Saturday, April 19, 2014


Iraq

Former UN Official Convicted Of Laundering Bribes

<div class="caption"><div class="watermark"> <a href="http://gdb.rferl.org/7F3CC43B-1C4A-4D3F-A8B7-CB1EA7E1E325_mw800_mh600.jpg" rel="ibox" title="Food being delivered to Iraq under the oil-for-food program in June 2001 (AFP)"> <img alt="Food being delivered to Iraq under the oil-for-food program in June 2001 (AFP)" src="http://gdb.rferl.org/7F3CC43B-1C4A-4D3F-A8B7-CB1EA7E1E325_w203.jpg" class="photo" border="0"></a></div><p>Food being delivered to Iraq under the oil-for-food program in June 2001 (AFP)</p></div>March 8, 2007 -- A former Russian diplomat at the United Nations has been found guilty of conspiring to launder more than $300,000 in bribes from UN contractors -- and taking a share of the money.

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A federal jury at the U.S. District Court in Manhattan, New York, jury spent less than a day deliberating the case of former UN diplomat Vladimir Kuznetsov.


The 49-year-old Kuznetsov faces a maximum sentence of up to 20 years in prison. He will remain under house arrest until his sentencing, scheduled for June 25.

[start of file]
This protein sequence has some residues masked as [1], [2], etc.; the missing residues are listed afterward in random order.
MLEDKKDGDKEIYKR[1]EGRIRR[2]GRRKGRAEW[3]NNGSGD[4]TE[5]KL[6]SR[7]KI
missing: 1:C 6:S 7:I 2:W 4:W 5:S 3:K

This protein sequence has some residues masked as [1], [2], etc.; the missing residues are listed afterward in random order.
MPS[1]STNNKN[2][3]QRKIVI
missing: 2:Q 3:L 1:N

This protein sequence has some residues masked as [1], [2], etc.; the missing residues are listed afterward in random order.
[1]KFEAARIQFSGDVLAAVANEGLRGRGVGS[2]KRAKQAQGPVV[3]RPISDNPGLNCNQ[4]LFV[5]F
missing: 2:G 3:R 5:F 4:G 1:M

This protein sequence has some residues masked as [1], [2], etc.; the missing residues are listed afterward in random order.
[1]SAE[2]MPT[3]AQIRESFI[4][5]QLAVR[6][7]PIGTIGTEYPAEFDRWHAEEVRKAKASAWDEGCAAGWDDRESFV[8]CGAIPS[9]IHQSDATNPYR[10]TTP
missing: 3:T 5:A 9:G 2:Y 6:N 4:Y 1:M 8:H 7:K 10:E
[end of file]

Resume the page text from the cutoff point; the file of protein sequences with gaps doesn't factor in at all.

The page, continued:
The money-laundering transactions occurred during Kuznetsov's tenure at the UN Committee for Administrative and Budgetary Issues -- a powerful body overseeing the UN's budget. He was later elected chairman of the committee.


The FBI seized Kuznetsov in September 2005 at a New York restaurant after UN Secretary-General Kofi Annan lifted his diplomatic immunity at the request of U.S. authorities.


Russian Testimony


Kuznetsov's arrest came just days after fellow Russian Aleksandr Yakovlev, a former UN procurement officer, testified against him.


Yakovlev has admitted accepting nearly $1 million in bribes from companies that were competing for lucrative UN contracts.


Some of the bribes came from firms participating in the UN's oil-for-food program -- a scheme launched in 1996 to help ordinary Iraqis cope with sanctions imposed after Iraq's 1990 invasion of Kuwait.


Yakovlev is awaiting trial and could face up to 60 years in prison if convicted.


Prosecutors charged that when Yakovlev told Kuznetsov about his illegal dealings, Kuznetsov agreed to receive a share of the profits in return for his silence.


Today's conviction maintains that rather than reporting his colleague's misconduct, Kuznetsov set up an offshore bank account in 2000 on the Caribbean island of Antigua to deposit the money.


The former diplomat does not deny receiving $300,000 from Yakovlev. But Kuznetsov says he was unaware the money came from illegally obtained bribes.


The Russian Mission to the United Nations in comments to ITAR-TASS today expressed disappointment with the U.S. federal court's ruling.


(compiled from agency reports)

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